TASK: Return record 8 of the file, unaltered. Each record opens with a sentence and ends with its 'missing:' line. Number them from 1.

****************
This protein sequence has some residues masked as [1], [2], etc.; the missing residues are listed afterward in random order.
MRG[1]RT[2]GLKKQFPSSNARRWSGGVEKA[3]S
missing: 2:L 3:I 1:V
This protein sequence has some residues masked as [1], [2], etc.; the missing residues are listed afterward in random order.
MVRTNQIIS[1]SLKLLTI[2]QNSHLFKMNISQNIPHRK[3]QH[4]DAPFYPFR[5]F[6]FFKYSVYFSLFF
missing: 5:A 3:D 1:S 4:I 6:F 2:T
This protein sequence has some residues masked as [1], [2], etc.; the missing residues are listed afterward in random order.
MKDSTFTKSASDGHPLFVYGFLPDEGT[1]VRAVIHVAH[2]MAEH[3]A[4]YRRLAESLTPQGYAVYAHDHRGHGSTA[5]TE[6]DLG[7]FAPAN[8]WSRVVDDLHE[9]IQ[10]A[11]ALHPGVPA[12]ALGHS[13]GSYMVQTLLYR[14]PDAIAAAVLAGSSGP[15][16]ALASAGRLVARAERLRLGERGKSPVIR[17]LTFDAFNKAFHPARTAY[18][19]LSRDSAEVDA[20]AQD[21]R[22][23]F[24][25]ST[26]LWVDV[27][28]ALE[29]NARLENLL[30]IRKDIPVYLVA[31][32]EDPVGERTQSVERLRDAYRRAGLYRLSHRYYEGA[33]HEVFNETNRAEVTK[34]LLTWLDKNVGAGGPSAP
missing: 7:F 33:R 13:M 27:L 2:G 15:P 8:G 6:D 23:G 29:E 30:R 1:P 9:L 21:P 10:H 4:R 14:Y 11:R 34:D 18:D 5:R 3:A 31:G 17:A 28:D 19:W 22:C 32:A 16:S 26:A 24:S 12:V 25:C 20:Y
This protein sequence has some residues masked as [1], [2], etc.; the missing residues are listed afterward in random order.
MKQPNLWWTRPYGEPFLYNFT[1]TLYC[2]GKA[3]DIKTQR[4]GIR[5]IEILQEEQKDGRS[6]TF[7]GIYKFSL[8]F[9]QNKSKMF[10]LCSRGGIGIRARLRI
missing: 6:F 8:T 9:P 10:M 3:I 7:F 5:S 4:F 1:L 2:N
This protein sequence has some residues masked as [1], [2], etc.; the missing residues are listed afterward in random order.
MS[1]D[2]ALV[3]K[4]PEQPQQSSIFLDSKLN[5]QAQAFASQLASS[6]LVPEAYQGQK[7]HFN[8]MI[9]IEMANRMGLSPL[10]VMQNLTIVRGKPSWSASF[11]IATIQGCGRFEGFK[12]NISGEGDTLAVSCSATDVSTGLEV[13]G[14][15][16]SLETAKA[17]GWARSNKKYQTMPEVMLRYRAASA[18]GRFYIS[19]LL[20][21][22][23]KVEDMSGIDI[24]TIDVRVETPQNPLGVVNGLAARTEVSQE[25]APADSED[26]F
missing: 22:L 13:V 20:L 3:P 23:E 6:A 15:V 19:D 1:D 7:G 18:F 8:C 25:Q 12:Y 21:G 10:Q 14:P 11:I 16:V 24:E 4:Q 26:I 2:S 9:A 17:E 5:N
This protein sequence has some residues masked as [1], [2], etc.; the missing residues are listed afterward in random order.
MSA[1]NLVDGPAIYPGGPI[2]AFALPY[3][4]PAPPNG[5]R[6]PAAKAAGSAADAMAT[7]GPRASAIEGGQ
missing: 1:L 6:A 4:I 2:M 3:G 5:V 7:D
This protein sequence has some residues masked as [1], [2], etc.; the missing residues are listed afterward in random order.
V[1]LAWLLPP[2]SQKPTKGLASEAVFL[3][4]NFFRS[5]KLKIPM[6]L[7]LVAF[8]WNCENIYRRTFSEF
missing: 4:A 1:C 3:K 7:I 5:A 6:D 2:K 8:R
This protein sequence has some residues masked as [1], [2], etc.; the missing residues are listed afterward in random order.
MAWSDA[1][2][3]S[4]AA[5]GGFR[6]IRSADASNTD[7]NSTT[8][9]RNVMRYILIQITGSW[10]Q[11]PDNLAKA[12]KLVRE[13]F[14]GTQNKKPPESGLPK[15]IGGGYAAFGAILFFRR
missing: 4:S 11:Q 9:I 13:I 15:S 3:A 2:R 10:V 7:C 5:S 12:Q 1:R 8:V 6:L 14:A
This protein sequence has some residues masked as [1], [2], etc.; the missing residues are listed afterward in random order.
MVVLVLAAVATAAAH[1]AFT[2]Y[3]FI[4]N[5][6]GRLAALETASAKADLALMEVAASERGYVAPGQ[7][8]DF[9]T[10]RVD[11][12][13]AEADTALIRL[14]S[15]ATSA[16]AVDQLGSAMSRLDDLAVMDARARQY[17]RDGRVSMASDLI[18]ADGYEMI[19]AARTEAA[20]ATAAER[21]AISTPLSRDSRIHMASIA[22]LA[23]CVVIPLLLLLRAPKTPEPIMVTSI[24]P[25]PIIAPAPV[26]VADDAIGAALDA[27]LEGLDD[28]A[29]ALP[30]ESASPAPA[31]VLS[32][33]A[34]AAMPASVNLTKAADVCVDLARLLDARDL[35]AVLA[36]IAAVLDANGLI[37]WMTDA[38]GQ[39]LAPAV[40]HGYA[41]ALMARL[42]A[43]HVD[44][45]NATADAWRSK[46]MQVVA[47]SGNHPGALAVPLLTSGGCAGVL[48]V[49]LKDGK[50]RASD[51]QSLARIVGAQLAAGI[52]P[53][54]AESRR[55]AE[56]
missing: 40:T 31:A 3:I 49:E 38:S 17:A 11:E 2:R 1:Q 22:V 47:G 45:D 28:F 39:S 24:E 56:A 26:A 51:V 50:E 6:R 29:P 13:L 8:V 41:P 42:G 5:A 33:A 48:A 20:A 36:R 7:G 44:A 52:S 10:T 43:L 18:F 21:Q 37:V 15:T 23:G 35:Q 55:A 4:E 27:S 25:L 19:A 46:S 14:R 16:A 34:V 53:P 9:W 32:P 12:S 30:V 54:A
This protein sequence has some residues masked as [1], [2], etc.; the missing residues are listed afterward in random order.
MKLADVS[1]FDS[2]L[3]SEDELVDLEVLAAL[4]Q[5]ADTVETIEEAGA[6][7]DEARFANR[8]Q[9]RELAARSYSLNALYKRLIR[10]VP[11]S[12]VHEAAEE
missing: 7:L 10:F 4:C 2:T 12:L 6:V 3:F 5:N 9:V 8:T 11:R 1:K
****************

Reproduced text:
This protein sequence has some residues masked as [1], [2], etc.; the missing residues are listed afterward in random order.
MAWSDA[1][2][3]S[4]AA[5]GGFR[6]IRSADASNTD[7]NSTT[8][9]RNVMRYILIQITGSW[10]Q[11]PDNLAKA[12]KLVRE[13]F[14]GTQNKKPPESGLPK[15]IGGGYAAFGAILFFRR
missing: 4:S 11:Q 9:I 13:I 15:S 3:A 2:R 10:V 7:C 5:S 12:Q 1:R 8:V 6:L 14:A